(Last Updated on October 18, 2015 by Editor)
The 36-year-old, who has played nine Tests and 43 one-day internationals, made the remarks in July in response to an article posted on Facebook about national team player Prosper Utseya’s letter to Zimbabwe Cricket alleging racism.
The comments, in which Vermeulen used a derogatory term to refer to black Zimbabweans, were deleted soon after he made them but a screenshot of the post was later circulated.
“Zimbabwe Cricket has with immediate effect banned Mark Vermeulen from participating in all cricket activities, after he owned up to repulsive remarks that reflect racism, prejudice and plain ignorance,” the board said in a statement.
“We find Vermeulen’s Facebook comment distasteful and unacceptable, particularly for a senior sportsman who should have learnt from playing in Zimbabwe and abroad that there is no place for racism in sport, more so on the field of play where one may have team mates and therefore colleagues of different races.”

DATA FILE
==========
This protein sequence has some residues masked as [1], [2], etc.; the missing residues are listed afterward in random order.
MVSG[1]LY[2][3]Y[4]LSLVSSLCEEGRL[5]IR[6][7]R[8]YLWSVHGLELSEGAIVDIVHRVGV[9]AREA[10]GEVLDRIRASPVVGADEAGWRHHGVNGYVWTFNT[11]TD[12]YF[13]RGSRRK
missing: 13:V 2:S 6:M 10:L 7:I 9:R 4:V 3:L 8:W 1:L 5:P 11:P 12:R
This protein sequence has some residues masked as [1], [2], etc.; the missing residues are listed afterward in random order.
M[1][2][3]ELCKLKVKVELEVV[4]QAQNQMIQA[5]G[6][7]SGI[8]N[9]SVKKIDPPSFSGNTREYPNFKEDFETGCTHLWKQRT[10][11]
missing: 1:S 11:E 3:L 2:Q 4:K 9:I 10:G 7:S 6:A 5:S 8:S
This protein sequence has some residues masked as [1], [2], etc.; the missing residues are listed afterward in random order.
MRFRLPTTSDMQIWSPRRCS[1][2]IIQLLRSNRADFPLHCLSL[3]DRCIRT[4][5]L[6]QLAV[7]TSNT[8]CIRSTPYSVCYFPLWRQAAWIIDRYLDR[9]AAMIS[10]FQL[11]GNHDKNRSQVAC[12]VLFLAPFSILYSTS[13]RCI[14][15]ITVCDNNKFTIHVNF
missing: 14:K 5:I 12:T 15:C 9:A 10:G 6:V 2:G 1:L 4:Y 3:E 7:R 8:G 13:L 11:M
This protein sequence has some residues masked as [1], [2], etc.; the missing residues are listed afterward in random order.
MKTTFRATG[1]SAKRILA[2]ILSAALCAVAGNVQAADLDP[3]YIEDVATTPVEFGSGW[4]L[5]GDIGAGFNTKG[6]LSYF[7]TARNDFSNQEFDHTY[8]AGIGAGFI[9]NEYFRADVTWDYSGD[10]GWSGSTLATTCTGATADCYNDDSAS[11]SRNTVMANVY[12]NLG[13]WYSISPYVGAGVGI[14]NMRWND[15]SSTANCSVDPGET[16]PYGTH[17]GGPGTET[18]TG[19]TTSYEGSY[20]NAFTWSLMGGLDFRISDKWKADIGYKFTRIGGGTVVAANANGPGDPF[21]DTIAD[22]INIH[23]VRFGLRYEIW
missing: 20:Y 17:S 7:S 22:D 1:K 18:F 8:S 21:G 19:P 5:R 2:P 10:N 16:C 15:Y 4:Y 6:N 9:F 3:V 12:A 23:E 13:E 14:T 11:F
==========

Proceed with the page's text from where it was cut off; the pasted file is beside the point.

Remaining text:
Vermeulen’s past has been chequered with disciplinary and behaviour issues.
He admitted to burning down Zimbabwe’s cricket academy in 2006 but was acquitted on the grounds of mental illness.
He was also banned by the England and Wales Cricket Board in 2006 from playing cricket in the country after an altercation with a spectator at a Central Lancashire League club match.
Vermeulen retired from all forms of cricket in 2011 in the hope of forging a career in golf but within a year was back playing on the Zimbabwe domestic scene.
He made his return to Test cricket after a decade in the wilderness in a one-off match against South Africa at Harare in August 2014, the last time he played for Zimbabwe.
Vermeulen offered an apology, which was published by Zimbabwe Cricket in a Facebook post.
“I apologised to Prosper personally about the issue and he accepted my apology,” he said. “I know my comments were over the top and I apologise to all that I have offended. But as a cricketer, it’s how our minds work.
“It was not meant in a menacing way. It was just a chirp that often happens out on the field of play and as men, you take the blow on the chin and get on with the game.”